…the Chikungunya virus might have something to say about that (if it could speak). From PLoS Pathogens:
Chikungunya virus (CHIKV) is an emerging arbovirus associated with several recent large-scale epidemics of arthritic disease, including one on Reunion island, where there were approximately 266,000 cases (34% of the total island population). CHIKV is transmitted by Aedes species mosquitoes, primarily Ae. aegypti. However, the 2005-2006 CHIKV epidemic on Reunion island was unusual because the vector responsible for transmission between humans was apparently the Asian tiger mosquito, Ae. albopictus. Interestingly, the same epidemic was associated with a strain of CHIKV with a mutation in the envelope protein gene (E1-A226V). In this work we investigated the role of the E1-A226V mutation on the fitness of CHIKV in Ae. aegypti and Ae. albopictus mosquitoes. We found that E1-A226V is directly responsible for CHIKV adaptation to Ae. albopictus mosquitoes, which provides a plausible explanation of how this mutant virus caused an epidemic in a region lacking the typical vector. This research gives a new insight into how a simple genetic change in a human pathogen can increase its host range and therefore its geographic distribution. Ae. albopictus is abundant and widely distributed in urban areas of Europe and the United States of America, and this work suggests that these areas are now vulnerable to CHIKV establishment.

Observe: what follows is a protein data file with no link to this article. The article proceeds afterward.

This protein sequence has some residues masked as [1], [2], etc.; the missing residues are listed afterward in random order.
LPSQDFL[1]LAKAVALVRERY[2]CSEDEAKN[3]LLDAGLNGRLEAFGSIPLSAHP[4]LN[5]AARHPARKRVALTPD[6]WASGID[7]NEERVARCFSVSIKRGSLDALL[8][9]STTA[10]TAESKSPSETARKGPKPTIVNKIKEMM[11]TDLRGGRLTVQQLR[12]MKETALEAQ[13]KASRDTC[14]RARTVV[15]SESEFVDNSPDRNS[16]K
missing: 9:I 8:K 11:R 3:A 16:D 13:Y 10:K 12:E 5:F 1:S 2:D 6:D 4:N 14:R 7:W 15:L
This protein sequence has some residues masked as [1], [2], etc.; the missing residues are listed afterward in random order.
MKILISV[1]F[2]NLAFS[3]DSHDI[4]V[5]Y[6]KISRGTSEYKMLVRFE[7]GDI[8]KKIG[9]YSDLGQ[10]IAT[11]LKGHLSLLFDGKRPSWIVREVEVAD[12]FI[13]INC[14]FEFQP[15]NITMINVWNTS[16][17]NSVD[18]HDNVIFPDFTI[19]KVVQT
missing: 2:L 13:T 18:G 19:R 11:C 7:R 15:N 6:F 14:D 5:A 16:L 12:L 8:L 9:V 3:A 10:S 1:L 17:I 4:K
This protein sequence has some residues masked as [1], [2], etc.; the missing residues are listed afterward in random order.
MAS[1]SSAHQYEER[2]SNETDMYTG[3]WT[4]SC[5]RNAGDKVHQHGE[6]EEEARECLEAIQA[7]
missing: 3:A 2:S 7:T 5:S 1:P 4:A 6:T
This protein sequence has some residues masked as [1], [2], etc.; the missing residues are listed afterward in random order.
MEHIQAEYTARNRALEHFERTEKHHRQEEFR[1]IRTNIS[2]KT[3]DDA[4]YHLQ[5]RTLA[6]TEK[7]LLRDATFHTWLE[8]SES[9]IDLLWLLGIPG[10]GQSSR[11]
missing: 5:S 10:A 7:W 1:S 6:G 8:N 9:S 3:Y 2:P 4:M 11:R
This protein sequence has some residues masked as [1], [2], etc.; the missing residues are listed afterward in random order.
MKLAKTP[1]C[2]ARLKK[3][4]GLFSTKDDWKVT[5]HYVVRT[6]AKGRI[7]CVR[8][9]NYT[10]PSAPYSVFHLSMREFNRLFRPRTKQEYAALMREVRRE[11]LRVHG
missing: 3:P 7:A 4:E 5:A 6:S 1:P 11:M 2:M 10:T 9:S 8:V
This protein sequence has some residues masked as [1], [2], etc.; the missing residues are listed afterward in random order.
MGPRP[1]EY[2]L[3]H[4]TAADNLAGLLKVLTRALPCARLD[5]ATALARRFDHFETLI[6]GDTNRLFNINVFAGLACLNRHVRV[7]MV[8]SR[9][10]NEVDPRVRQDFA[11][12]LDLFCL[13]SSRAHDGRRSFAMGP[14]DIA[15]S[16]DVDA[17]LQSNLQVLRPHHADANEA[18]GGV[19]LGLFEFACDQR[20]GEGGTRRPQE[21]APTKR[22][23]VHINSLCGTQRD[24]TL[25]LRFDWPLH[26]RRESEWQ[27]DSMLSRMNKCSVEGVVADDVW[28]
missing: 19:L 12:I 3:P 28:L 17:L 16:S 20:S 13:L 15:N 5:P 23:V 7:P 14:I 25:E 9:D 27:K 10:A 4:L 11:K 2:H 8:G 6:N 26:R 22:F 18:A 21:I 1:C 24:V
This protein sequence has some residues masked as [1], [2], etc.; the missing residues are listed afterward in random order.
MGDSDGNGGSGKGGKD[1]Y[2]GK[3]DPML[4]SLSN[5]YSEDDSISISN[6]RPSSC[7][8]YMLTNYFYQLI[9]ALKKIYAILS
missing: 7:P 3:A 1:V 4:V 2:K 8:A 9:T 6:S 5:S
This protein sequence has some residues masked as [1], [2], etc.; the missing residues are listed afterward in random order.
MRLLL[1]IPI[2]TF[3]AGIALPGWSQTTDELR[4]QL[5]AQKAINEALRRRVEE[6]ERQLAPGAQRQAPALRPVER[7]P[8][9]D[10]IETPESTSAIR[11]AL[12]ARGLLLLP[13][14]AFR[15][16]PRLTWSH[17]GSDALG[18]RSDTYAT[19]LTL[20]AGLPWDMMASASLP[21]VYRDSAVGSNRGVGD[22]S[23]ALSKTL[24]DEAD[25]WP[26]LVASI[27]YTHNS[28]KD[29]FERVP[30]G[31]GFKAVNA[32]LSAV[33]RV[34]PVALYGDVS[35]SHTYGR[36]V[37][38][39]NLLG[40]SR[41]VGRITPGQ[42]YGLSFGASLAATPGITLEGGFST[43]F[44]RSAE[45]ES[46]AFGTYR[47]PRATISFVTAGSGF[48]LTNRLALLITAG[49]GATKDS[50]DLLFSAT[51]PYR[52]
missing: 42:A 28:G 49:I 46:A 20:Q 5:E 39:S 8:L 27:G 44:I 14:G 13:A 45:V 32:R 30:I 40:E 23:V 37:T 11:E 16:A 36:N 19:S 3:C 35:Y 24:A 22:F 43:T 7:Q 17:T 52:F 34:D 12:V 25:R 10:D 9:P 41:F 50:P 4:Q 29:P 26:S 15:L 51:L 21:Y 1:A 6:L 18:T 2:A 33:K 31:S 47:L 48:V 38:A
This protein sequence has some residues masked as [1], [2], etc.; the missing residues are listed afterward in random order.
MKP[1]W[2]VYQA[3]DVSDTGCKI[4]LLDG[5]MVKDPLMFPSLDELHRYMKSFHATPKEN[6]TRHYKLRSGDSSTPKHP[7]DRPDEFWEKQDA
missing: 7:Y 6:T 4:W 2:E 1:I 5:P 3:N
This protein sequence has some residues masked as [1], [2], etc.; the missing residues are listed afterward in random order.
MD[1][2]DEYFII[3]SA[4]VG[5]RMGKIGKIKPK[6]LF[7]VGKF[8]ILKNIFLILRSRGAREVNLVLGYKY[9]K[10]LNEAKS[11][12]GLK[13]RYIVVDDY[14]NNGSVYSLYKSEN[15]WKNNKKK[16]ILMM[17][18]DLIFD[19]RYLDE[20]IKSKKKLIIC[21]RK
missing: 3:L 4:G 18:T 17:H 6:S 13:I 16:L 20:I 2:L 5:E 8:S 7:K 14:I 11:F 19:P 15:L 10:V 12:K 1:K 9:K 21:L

Let’s just try to ignore that last sentence. Onto the creationists. One common creationist argument is that mutation can’t be responsible for adaptive change because mutations are always harmful or cause of loss of function. The unspoken, illogical corollary stemming from this discipline of Vichy science is that God must therefore create things and not evolution. Nuts, but people really do walk among us who
thinkengage in non-random neurological activity like this.
What this article suggests is that the species range of the Chikungunya virus has increased due to a…mutation. It doesn’t seem to have significantly affected the novel virus’ ability to infect the original mosquito host either.
But what do these authors know? They’re just biologists.
Citation: Tsetsarkin KA, Vanlandingham DL, McGee CE, Higgs S (2007) A Single Mutation in Chikungunya Virus Affects Vector Specificity and Epidemic Potential. PLoS Pathog 3(12): e201 doi:10.1371/journal.ppat.0030201